If you put a retention of title on the goods supplied then you can ligitimately recover those items.
In brief never compromise on terms of sale unless you are sure that the client will be good to their word. In your case clearly not.
Again 7 Days Notice to Registered address, (why not take a copy to the meeting and serve it on them there and then?) followed by termination and straight in to County Court to recover the funds. Depending on the state of the balance sheet, is it worth serving a Winding Up Petition/Bankruptcy Notice?
Sounds harsh, but it is in your interests, particularly if you are working on an operating overdraft which is attracting debit interest. You will soon find that the "fantastic contract" which you struck three months ago is now a loss because of the cost of servicing the debt. In effect they are using you as their operating overdraft ! You are not their bank.
I know this is a lenghty reply but you need to take this seriously and they need to be shown that.
The Credit Consultancy Limited
Well, this is a tough situation admittedly. It seems to be an unfortunate losing battle but I must say this, if you hand over the work they contracted you for then what leverage do you have to insure your payment? No one ever wants to take the hardline approach but it seems you have already made a concession and were willing to adjust your billing from your original deliverable schedule. Even still they seem to deflect from the facts and are intent to consider themselves the victims. I am sorry to say this is a hard lesson to learn in business because we all try to engage with clients in a trusting and long term positioning but trust earned works both ways and at the risk of being "bad talked" you must draw the line and insulate yourself from this in the future. I'm sorry to hear about the bad luck. Jim
In my personal experience, you risk not to be paid at all if you accept only the deposit and complete your job...
Sad to say but this has become a practice with struggling companies primarily due to their lack of expertise in managing their finances. I have experienced this a few times (even from regular clients), and the sad part is they find all the excuses in the world to blame you. Based on my experience, I cannot really say that there are hard and fast rules because in saturated markets like today one cannot afford to lose a potential client. But your question about compromising is tricky because the client has already gone to the lengths of throwing personal insults as you mentioned. And I personally find such clients not trust worthy, they just might continue to ''either exploit you like this, or bad mouth your company''. If 70% of the work equates with the deposit, then you are still safe. I would not like to continue working with such clients.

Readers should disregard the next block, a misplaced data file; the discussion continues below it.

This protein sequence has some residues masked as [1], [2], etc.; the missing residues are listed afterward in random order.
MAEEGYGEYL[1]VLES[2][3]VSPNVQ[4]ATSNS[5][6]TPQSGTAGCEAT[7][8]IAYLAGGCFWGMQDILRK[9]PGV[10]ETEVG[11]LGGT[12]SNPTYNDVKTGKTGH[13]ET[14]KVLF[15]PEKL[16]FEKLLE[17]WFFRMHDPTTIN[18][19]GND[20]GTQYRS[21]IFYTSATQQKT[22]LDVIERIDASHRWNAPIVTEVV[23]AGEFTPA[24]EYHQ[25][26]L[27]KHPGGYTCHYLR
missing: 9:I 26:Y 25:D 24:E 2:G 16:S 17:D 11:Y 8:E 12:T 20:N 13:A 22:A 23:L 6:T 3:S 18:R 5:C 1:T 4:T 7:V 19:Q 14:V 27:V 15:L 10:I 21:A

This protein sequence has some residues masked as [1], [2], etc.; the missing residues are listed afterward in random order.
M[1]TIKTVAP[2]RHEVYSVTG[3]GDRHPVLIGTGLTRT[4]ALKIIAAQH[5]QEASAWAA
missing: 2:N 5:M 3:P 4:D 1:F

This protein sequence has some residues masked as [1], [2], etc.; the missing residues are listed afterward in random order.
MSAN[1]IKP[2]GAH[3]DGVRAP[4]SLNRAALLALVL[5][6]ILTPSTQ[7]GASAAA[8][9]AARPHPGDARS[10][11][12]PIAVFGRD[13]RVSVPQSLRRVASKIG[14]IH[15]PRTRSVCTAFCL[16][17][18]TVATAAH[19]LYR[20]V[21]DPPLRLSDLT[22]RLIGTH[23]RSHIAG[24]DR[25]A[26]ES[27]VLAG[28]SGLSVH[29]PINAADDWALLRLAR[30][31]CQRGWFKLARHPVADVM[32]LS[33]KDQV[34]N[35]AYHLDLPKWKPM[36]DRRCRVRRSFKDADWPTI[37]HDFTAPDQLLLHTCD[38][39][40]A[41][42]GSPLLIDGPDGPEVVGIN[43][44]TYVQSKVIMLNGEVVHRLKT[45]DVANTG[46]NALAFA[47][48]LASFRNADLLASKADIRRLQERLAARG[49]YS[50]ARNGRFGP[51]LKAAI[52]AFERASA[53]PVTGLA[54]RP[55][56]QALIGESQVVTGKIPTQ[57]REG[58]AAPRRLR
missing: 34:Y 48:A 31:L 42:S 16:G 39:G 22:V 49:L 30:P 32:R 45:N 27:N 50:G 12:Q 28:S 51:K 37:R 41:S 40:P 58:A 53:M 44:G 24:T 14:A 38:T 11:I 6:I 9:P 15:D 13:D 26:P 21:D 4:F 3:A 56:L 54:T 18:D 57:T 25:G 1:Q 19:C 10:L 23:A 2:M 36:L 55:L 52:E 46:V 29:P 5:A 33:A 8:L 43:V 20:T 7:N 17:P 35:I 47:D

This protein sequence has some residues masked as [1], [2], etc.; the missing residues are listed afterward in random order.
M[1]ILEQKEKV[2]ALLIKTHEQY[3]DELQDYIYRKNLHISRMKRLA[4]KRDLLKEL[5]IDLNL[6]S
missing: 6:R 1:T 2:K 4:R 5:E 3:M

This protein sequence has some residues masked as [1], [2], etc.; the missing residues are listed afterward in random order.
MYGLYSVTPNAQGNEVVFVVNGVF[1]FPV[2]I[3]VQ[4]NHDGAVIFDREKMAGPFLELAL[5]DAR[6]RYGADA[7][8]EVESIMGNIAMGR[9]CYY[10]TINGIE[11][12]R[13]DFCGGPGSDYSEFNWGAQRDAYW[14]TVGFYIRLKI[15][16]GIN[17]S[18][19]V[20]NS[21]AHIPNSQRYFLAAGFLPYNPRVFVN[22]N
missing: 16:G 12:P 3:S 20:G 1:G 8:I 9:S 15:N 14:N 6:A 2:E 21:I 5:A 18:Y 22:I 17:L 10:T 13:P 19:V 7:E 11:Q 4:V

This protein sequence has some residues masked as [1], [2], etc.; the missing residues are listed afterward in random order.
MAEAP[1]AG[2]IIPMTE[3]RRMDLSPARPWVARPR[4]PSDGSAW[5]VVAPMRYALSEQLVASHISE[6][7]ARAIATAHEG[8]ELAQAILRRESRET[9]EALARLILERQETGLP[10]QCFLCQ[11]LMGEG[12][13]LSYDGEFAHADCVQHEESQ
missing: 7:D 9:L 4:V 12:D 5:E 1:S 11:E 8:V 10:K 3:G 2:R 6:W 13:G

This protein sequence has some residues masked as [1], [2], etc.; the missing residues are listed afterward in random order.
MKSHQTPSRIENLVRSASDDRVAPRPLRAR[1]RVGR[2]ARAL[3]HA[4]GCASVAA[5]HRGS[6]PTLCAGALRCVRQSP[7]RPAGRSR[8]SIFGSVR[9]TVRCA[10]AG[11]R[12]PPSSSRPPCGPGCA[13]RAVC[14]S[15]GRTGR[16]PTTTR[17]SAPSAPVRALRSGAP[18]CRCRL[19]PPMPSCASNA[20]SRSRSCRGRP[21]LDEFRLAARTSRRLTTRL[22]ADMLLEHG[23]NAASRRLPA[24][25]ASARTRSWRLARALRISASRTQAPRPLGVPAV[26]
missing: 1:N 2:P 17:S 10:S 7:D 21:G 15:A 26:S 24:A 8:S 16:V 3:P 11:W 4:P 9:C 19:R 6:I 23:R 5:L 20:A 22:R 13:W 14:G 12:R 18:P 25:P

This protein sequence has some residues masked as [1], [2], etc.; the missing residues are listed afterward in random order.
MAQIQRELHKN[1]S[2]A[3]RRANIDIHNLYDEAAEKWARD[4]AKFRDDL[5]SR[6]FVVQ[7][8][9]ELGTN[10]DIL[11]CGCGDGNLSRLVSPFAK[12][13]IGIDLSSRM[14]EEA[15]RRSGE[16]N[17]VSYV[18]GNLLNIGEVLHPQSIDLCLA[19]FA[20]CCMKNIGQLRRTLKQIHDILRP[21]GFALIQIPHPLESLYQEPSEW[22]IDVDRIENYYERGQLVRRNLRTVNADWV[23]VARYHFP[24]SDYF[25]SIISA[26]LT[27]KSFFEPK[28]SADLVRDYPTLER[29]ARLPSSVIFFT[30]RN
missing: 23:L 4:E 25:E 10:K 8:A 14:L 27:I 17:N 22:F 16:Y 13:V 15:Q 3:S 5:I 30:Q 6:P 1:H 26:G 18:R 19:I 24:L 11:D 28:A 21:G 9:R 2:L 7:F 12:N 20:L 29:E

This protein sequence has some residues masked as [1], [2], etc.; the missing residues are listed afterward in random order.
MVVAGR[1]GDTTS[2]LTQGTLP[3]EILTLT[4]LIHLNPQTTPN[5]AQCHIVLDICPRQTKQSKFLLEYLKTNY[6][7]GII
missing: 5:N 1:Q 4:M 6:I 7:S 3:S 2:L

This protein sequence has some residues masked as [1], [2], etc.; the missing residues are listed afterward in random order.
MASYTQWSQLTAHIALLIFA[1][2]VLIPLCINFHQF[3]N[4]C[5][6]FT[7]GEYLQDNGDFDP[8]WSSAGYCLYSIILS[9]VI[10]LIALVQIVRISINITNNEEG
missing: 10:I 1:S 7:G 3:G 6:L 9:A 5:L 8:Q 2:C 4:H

every problem has solution, in you case you have completed the work till 70% so ask them some time and revive the biz plan .recollect the data of your past information short list the priority list for redialogue your are through.
When you are doing a service based project, as it appears you are, beware of the "prostitute effect" ie...the value of the service is dimished if it is completed before payment is made. It's very hard to argue that your project is worth it's original payment if you haven't valued your work enough to stick to the original payment agreement. If someone hasn't put down the deposit, then you don't start the work.
This is a hard lesson that you only make a few times if you're going to stay in business. The simple response is: "As soon as the initial deposit is received, we'll be happy to begin the project." And let them know that if they miss the window they're supposed to pay within, that another project may take priority, because scheduling is tight, and it's important to meet their deadlines if they want to keep things running smoothly.
There are times when you need to be flexible: natural disasters, injury, illness or death of an owner, etc. However, be proactive about it, and set up special extended terms, or be ready to write off the job.
I'm happy for your Louise that is has been solved friendly, next time, do your calculations in a way that the deposit must cover your costs and a small profit, so when it comes to the point that you have to kill the project, you will not walk away empty-handed.
All of this could have been prevented with business policies which were communicated upfront in a formal proposal. And one of the first and most obvious policies is that work starts when the deposit clears your bank. Beyond that, the most important policy of all: don't work with bad people.